Not long ago, we saw how no less than Elon Musk was concerned about the state of artificial intelligence (AI), and was working to try and make it so it didn't destroy the world when it came out. New research from Gallup, meanwhile, suggests that Musk may actually have something to worry about, or rather, millennials do. AI may be more of a threat to future employment than a lot of people realize right now, especially as relates to millennials.
The Gallup report notes that AI, along with automation, are some of the most disruptive forces the workplace has ever seen, and fully 37 percent of millennials are at “high risk” of being replaced by one of these two. The two older generations, boomers and Generation X, are only slightly less at risk, with about 32 percent risk.
The slight drop-off in risk comes from the slightly increased likelihood that older workers hold managerial positions, which are less likely to be hit by AI and automation systems. Younger workers commonly have fewer skills, and lower-skill positions are more likely to be automated.
While there's some doubt over just how long the changeover will take—some think years, others decades—it's already been shown that companies are already at least partially tech firms now. Most every company, from retailers to healthcare firms, has a Web presence, a mobile presence, and all the like; it's part of the push to omnichannel.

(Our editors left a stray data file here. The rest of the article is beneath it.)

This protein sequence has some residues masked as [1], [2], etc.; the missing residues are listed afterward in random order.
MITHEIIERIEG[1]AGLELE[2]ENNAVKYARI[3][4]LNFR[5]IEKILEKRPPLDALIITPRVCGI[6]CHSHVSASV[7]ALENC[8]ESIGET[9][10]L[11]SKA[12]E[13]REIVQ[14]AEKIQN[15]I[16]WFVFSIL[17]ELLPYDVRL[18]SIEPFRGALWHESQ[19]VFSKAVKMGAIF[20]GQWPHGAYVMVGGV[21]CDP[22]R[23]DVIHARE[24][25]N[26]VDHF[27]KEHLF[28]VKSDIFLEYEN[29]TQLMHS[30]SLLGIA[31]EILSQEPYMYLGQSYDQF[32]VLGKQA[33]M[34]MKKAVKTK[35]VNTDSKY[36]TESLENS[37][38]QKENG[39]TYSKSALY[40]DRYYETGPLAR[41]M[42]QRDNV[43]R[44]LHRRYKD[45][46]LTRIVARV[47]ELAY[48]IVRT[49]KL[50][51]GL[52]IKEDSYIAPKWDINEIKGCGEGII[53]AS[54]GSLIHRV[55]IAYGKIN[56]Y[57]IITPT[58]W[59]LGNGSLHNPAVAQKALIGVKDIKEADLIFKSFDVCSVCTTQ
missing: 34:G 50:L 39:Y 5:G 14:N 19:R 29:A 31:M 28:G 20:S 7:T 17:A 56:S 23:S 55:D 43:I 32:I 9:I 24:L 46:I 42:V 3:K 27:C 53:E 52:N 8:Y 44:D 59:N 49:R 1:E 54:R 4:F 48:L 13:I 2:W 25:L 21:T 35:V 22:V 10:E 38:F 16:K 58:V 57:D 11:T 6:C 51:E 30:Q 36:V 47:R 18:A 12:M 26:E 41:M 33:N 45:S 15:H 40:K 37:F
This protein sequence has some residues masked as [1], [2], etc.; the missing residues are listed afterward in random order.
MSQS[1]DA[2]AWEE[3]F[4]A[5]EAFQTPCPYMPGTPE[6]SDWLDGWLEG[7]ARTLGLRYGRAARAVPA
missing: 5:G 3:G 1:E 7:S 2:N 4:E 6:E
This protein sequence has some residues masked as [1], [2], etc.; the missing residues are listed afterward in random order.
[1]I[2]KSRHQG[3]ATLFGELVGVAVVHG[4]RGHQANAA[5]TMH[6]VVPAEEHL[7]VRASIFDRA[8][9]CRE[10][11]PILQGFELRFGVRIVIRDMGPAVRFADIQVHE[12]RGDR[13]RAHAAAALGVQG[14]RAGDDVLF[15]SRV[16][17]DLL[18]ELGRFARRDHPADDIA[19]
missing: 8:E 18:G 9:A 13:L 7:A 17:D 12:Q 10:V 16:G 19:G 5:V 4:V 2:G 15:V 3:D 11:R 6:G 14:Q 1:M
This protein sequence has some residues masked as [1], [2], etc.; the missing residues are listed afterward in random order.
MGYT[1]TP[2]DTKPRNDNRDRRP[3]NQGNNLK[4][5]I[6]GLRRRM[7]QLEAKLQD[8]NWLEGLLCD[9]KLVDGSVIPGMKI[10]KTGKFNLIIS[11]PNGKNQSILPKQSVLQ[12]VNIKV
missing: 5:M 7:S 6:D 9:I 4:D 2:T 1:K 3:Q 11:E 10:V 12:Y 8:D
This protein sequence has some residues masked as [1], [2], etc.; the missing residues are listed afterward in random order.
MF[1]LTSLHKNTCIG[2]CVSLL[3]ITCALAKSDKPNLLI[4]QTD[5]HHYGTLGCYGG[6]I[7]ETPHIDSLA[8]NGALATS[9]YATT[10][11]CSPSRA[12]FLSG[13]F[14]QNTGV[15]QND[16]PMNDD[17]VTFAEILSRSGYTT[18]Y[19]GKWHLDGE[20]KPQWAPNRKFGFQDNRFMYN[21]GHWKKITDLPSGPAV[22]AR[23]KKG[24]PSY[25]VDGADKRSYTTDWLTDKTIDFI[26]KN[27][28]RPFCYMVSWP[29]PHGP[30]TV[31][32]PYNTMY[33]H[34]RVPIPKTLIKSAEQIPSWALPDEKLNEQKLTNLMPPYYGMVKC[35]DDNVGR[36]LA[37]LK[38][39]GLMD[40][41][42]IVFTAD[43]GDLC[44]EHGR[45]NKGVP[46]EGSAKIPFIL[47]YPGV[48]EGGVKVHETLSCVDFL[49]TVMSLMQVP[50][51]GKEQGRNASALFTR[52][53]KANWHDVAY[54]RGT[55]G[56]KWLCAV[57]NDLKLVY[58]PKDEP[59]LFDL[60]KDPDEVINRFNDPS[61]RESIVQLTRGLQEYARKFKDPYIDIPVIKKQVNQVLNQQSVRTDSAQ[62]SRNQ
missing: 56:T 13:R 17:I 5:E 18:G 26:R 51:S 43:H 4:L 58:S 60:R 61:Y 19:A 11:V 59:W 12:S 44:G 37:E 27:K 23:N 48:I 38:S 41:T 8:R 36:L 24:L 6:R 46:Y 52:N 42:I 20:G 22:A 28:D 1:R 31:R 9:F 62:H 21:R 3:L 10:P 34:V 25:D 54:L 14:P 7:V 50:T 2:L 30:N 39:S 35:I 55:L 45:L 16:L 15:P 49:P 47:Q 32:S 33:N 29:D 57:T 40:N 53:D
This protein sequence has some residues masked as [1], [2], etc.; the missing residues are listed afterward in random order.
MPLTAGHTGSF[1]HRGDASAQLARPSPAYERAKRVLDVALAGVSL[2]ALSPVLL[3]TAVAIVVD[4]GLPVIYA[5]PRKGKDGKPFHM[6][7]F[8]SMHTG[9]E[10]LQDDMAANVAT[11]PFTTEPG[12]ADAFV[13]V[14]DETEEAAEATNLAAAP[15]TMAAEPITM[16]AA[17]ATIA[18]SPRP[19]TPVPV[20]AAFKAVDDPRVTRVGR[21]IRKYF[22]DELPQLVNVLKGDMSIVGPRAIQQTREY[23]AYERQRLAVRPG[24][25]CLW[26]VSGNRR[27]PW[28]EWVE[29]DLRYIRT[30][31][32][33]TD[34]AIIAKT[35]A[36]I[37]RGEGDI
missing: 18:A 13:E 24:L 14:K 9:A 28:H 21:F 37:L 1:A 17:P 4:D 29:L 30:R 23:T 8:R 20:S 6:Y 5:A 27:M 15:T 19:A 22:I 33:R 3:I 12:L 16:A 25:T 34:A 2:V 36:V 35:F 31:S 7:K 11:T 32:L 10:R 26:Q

Thus, many are starting to think, how long before an AI is put in charge of all of that and most every human let go? It's not out of line to think that way; the basic precepts of capitalism say that, if it's possible for a business to save money, it needs to do so. If it doesn't, it risks falling behind competitors who will do so, and inevitably closing anyway. Some suggest potentially impacted employees take on a more entrepreneurial look at life or focus on retraining; even these are only partial addresses.
What retraining and entrepreneurial advocates seem to forget is that these things require working markets to function. If large portions of the population—like that 37 percent—can't find work, those portions aren't buying things. If they aren't buying, the market is reduced by that same percentage. Industries would do well to realize that AI systems don't shop; what happens to the companies that produce these things, even if they do the “right” thing and fire everybody for AI replacements? It's a false savings that will ultimately mean shuttered businesses. Will anyone realize that before sending out the pink slips? That's an uncertain conclusion at best.